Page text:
05 Oct 2022

Tipperary survivor slams Mother and Baby Home report as 'lame'

Tipperary survivor slams Mother and Baby Home report as 'lame'

Teresa Collins: 'It is not what we wanted. It asks more questions than it answers'

Harrowing, was how one Tipperary survivor of the Sean Ross Mother and Baby Home in Roscrea described the Commission of Investigation into the Mother and Baby Homes Report issued last week.

Teresa Collins from Portroe outside Nenagh, a member of the Sean Ross Commemorative Committee, said the report was “cold and inconclusive”.

“It is not what we wanted. It asks more questions than it answers,” she said. “It is a lame report.”

Among those questions that need to be answered is where are the bodies of all the 1,090 babies that died there.

There were discrepancies around the number in the report and the numbers they had been given, she said.

The same applied to the number of women who died in the home.

There were also questions to be answered around the 65 children who were used in vaccine trials at Sean Ross and questions on how many died during those trials as their bodies would have been taken to Dublin.

She said the report did everything except place the blame on those who made the mistakes.

“They blame society in general in the report, but the State and the Church were colluding together,” she said.

She said that closure would only come when the State, the Church and the authorities came out and said: “Yes we did it.”

“We could accept the report if they came out and were honest. The report holds society and the families accountable but doesn’t hold them accountable,” she said.

Ms Collins said that the nuns who ran the home, the Congregation of the Sacred Heart of Jesus and Mary, “sold children” and made money out of them.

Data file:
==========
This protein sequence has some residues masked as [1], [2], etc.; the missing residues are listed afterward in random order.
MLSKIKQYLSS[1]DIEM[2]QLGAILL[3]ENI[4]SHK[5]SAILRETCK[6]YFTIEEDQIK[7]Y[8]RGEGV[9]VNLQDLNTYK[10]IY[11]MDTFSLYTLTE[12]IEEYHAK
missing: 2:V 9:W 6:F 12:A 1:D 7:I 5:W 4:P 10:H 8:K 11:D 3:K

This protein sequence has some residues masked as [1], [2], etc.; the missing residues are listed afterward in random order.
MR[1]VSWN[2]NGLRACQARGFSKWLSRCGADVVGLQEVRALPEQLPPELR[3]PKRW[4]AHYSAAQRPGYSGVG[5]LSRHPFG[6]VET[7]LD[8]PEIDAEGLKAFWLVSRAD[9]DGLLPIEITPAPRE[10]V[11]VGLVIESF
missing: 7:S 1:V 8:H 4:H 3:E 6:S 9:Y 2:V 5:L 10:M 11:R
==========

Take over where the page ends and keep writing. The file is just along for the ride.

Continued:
Some children were sold on what was called the “black market” mostly to the United States, and this came to light as early as 1951 when the US embassy in Dublin got involved.

“About 500 children were flown from Shannon Airport to the US in the first nine months of 1951. There were high profile people involved. The US income exceeded the income of all other places and the paperwork was destroyed when it came to light,” she said.

Ms Collins said that the children had been taken from their mothers and they had not given consent for them to be adopted.

Her own grandmother who came to take her and her mother out of Sean Ross had to pay the nuns £100 to get them home.

“The Church just came and took my mother over to Roscrea,” she said.

Teresa, who was born in Sean Ross in 1963 and spent six months there, did meet her father in later life just shortly before he passed away.

“We got on like a house on fire. He didn’t know what went on at all. He had left for England where he married and had two children,” she said.

She called on the authorities to follow the money trail at Sean Ross and other homes.

“I’m sure they (the homes) must have money accounts. They took cash, they issued no receipts. When I went to the Commission and told them about the £100 they looked for a receipt but I had none,” she said. “The Commission hasn’t seen these. There are no records of where the 12 shillings they got for the mothers went.”

She said: “When they could get money, the got money, and when they couldn’t they worked them to hell. I am sure they must have wished they were dead.”

What happened in the past at Sean Ross can’t be left in the past, she said, as it was part of our history.

And despite the trauma herself and her family suffered at the hands of the religious, she said: “I believe in God, but I don’t go near nuns and I don’t go near priests. God didn’t ask them to do that.”

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